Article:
There are three things that will require your focus when establishing security and privacy arrangements within your institution: technology, awareness and organisation. In this blog series, we will take a closer look at awareness: what does awareness involve, what do we need to know about human behaviour, and how should you establish a robust awareness programme? This second blog in a series of eight is about why you need an awareness programme.
In this first phase, you will establish the reason for needing an awareness programme. You will identify risks and take stock of existing activities in the area of cybersecurity and awareness. Where are the stumbling blocks? Or is everything just fine as it is? And what people will be needed to make a success of the awareness programme? We define 5 steps:
- Reason: you are not embarking on a security awareness programme for nothing. Perhaps there has been an incident. Or maybe the laws and regulations relating to privacy and security have changed (for example, the introduction of the GDPR). Studying the reason will reveal the exact nature of the need for an awareness programme. It is important here to map out the threats that your organisation is currently facing as a result of the lack of awareness.
- Current status: map out the current security and privacy awareness situation. For example, interview employees and students to measure awareness and investigate what behaviour they exhibit. Take stock of any incidents that have occurred as well as which activities are already being undertaken to tackle privacy and security awareness.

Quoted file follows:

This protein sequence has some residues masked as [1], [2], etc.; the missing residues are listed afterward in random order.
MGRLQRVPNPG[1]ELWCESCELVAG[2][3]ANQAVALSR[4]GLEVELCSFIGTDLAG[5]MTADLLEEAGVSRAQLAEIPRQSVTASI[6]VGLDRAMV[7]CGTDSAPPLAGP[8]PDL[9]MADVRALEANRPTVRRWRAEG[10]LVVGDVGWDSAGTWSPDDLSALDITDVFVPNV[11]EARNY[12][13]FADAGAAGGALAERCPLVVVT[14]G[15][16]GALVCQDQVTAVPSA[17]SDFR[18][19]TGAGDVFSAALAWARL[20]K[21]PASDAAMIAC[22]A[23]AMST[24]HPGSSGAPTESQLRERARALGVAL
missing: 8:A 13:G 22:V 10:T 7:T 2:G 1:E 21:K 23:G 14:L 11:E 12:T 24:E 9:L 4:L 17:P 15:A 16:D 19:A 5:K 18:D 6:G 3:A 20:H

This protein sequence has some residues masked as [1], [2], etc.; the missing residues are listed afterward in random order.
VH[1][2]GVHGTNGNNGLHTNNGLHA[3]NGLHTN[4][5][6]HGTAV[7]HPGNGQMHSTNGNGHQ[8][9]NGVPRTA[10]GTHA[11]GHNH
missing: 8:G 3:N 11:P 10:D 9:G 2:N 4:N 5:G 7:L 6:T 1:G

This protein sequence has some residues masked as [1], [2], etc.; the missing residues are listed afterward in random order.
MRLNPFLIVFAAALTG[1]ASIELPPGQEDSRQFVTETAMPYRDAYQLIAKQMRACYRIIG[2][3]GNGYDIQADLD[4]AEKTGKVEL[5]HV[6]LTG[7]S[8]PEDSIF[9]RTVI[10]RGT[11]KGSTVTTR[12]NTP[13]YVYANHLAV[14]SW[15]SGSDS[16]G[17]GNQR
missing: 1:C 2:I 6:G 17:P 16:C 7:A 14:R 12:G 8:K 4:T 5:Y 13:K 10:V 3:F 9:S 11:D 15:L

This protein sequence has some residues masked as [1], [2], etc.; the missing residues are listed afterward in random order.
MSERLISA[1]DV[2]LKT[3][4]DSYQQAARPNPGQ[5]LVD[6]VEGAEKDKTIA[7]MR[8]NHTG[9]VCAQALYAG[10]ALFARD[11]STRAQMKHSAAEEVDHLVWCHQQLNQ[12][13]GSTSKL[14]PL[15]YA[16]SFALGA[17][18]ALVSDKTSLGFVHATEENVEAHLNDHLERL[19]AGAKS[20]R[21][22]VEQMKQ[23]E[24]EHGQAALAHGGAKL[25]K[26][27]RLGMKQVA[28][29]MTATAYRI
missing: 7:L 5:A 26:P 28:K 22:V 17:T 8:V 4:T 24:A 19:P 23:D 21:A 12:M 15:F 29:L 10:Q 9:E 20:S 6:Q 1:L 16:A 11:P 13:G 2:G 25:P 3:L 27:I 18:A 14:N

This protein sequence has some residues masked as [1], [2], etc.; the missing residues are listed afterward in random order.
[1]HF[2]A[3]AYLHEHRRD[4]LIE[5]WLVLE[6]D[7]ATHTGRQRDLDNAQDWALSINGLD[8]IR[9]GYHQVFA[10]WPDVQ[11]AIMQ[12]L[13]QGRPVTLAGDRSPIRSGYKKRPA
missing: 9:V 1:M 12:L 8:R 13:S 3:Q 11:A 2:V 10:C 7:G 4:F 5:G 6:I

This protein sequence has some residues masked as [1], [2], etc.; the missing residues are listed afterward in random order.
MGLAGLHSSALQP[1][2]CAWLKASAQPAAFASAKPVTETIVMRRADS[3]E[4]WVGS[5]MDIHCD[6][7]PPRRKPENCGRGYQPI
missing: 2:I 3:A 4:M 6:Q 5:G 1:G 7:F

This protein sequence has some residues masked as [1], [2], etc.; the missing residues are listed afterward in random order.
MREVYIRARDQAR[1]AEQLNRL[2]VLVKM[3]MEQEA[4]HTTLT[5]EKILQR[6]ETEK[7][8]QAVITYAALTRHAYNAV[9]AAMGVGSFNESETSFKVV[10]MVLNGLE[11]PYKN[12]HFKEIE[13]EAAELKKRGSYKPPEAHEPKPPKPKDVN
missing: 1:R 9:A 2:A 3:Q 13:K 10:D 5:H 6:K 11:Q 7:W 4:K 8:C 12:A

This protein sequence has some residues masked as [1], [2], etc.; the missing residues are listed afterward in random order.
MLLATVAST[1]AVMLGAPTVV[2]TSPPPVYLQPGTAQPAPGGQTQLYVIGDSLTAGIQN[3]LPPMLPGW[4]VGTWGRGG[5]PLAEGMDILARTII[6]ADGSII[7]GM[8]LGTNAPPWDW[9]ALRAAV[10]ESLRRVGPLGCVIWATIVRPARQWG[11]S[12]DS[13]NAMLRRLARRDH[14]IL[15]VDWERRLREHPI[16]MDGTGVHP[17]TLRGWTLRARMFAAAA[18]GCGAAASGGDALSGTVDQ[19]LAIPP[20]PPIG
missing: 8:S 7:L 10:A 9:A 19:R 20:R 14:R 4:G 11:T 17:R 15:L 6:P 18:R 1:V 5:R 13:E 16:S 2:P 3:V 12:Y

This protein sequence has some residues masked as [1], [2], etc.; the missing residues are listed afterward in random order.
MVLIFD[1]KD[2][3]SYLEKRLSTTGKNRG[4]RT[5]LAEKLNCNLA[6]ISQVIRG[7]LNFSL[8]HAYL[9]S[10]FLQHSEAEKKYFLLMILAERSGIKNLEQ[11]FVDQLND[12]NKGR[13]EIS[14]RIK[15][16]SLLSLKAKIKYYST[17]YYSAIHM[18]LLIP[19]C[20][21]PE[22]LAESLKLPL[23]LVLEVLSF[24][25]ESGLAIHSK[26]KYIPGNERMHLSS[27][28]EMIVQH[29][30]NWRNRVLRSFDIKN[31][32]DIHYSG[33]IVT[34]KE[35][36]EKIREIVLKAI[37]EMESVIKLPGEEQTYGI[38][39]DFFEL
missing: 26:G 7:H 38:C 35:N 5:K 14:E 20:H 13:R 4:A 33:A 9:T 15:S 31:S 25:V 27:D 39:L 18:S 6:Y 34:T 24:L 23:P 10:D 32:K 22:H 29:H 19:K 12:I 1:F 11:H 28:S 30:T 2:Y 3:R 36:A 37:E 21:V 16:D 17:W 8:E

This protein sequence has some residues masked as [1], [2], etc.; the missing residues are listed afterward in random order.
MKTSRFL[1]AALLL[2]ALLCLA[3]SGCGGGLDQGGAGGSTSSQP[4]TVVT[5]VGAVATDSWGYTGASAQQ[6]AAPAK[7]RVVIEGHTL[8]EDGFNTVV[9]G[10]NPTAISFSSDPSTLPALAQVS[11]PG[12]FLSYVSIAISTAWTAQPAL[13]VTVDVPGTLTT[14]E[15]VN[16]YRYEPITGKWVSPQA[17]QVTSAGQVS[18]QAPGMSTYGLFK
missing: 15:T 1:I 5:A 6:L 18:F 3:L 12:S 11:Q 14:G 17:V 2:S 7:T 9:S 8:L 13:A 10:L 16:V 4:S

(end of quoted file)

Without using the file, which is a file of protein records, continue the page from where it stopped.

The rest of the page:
- Lessons learned: check what has been done previously within your institution in relation to privacy and security awareness. Were these activities successful? And what can you learn from them? By mapping out these insights, you will avoid the textbook pitfalls when carrying out awareness actions and you will also put past successes to good use.
- Who do you need? Identify the people you will need to make the awareness programme a success. For instance, members of the management team or the board of your institution, but perhaps also colleagues from other departments (e.g. communication). Engage process owners, system owners or department heads when embarking on an awareness programme. The management team and board have an important role to play in setting the tone. By exemplifying safe behaviour, they will be confirming that security risks are serious matters and that safe behaviour is seen as the norm. If the board and management team do not adhere to the agreed arrangements and procedures, this will lead to similar behaviour among other users.
- Mandate: management engagement and support is indispensable when implementing an awareness-raising programme and creating a security awareness mindset. It will help you to write a plan and pitch the need for the awareness programme to them.The information you collect during the previous 4 points will help you with this. Include in your plan important information about the current privacy and security situation of the organisation, such as a summary of recent incidents, a risk stocktake, a cost-benefit analysis and the necessity of the awareness programme (including consequences of inaction).
Once you know why you want to set up an awareness programme and have been given a mandate to develop this further, you can continue to the next step: identifying the target groups. We’ll cover this in more detail in the next blog. If you don’t want to wait, you can also follow the roadmap on your own (login required).
Other blogs in this series:
- #1: The utility and necessity of awareness
- #3: Who are your target groups?
- #4: What is the overall aim and desired behaviour?
- #5: Factors affecting behaviour
- #6: What actions and interventions should you use to encourage the desired behaviour?
- #7: Is your programme having the desired effect?
- #8: Implementing the programme
About the authors
This series of blog posts has been created by the GÉANT Cyber Security Month team, in close collaboration with SURF.
Also this year GÉANT joins the European Cyber Security Month, with the campaign 'A Community of Cyber Heroes'. Read articles from cyber security experts within our community and download resources from our awareness package on connect.geant.org/csm2022